Karl Fritzsch, born 10 July 1903 in Nassengrub (today: Mokřiny/Czech Republic), joined the NSDAP (No 261135) & SS (No 7287). Highest SS Rank SS-Hauptsturmfuhrer.
Fritzsch served in Dachau from 1935 until 1940, in Auschwitz 1940-1942 and was Kommandant at Flossenbürg. He was killed in action in May 1945. Fritzsch was well remembered in Auschwitz, having risen to Lagerführer (camp leader) and Rudolph Höss’ Deputy. Fritzsch’s infamous contribution to the holocaust was that during a period when Höss was away from the camp in August or September 1941, Fritzsch saw a new use for a chemical disinfectant, Zyklon B. He experimented on using Zyklon B as a method of extermination on Soviet prisoners of war and when Höss returned to the camp Fritzsch reported the news of the experiments. A new method for the killing of the Jews had been discovered.
I have an interesting document in my collection relating to Fritzsch, see attached (document shown prior to framing). Interesting framed document relating to two SS Camp personnel SS-Obertruppführer Breimaier and SS-Obertruppführer Fritzsch. Document appears to be a promotion request for the two to the rank of SS-Sturmführer and has been sent from SS- Brigadeführer Theodore Eicke in his capacity as Dachau “Lagerkommandant” to SS-Oberabschnitt Süd in Munich. This in turn has been sent onto the office of the Reichsführer-SS (Himmler). The document is dated 20 and 27 March 1934.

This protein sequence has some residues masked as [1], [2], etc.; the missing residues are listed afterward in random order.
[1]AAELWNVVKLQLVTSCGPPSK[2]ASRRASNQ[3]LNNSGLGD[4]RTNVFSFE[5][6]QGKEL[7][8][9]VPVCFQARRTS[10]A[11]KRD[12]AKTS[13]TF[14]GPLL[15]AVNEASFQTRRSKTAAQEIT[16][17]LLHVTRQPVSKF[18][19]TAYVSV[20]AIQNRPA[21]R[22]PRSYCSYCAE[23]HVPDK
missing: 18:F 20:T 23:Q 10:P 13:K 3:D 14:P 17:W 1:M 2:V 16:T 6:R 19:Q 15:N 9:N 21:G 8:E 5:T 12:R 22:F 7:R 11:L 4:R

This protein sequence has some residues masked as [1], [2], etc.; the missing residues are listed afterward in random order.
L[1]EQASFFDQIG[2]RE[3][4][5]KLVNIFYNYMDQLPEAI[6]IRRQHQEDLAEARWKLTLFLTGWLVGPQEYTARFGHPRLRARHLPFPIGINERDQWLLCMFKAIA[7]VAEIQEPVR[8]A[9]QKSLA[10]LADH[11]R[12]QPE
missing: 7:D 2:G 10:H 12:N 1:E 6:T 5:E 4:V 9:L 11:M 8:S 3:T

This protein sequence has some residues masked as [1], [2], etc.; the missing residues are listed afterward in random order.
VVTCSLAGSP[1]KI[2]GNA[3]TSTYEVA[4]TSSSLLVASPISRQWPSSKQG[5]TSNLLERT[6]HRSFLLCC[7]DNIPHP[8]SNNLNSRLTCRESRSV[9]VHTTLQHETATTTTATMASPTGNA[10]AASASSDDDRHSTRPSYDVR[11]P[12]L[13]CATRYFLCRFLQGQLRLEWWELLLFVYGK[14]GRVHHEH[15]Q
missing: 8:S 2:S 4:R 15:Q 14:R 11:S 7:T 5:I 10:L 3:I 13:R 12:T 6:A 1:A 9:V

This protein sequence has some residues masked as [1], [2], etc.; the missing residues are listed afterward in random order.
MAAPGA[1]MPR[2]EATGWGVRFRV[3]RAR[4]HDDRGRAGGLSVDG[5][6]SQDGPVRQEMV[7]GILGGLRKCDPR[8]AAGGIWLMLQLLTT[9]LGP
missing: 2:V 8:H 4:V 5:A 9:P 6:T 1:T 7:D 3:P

Eicke had taken over command of Dachau Concentration camp on 30 June 1933. He had been promoted to SS-Brigadeführer on 30 January 1934 and just over 3 months after the date of this document, Eicke was involved in the Röhm Putsch. On 1 July Eicke and his adjutant, SS-Sturmbannführer Michael Lippert entered Röhm’s cell and shot him. Following this display of loyalty Eicke was appointed ‘Inspector of Concentration Camps’. He was assigned to command all concentration camps and SS guard formations, which formed the SS-Totenkopf-Standarten and in turn the SS-Totenkopfverbände and later SS-Totenkopf-Division. Eicke led the Totenkopf regiments in Poland after the outbreak of war and was officially assigned to command the new SS-Totenkopf-Division. He was killed in Russia on 26 February 1943 when the plane in which he was flying was shot down by enemy fire.
SS-Obertruppfuhrer Wilhelm Breimaier served in Lichtenburg camp after Dachau and during the war years became battalion commander in the 7th SS-Division, attaining the rank of SS-Obersturmbannführer. He was a recipient of the German Cross in Gold.
The Fuhrer of SS-Oberabschnitte Süd during 1934 was SS Gruppenführer Heinrich Schmauser, who became HSSPF “Südost” (the area in which Auschwitz was located), but the document was signed on his behalf by the Staff Officer for SS-Oberabschnitte Süd SS-Sturmbannführer Dr. Eugen Mohr (later SS-Oberführer attached to SS-Oberabschnitte Weichsel). In his position, Dr. Mohr would have had a role in the night of the Long Knives, probably being involved in the arrest and execution of SA Officers. It is telling that he was promoted to SS-Obersturmbannführer on 30 June 1934.
Source of info:
The SS Leadership Corps, Volume 1 A - E, Max Williams
The Camp Men, French Maclean
Allgemeine SS, The Commands, Units and Leaders of the General SS, Mark C Yerger
& special thanks to Max Williams for extra info.
You do not have the required permissions to view the files attached to this post.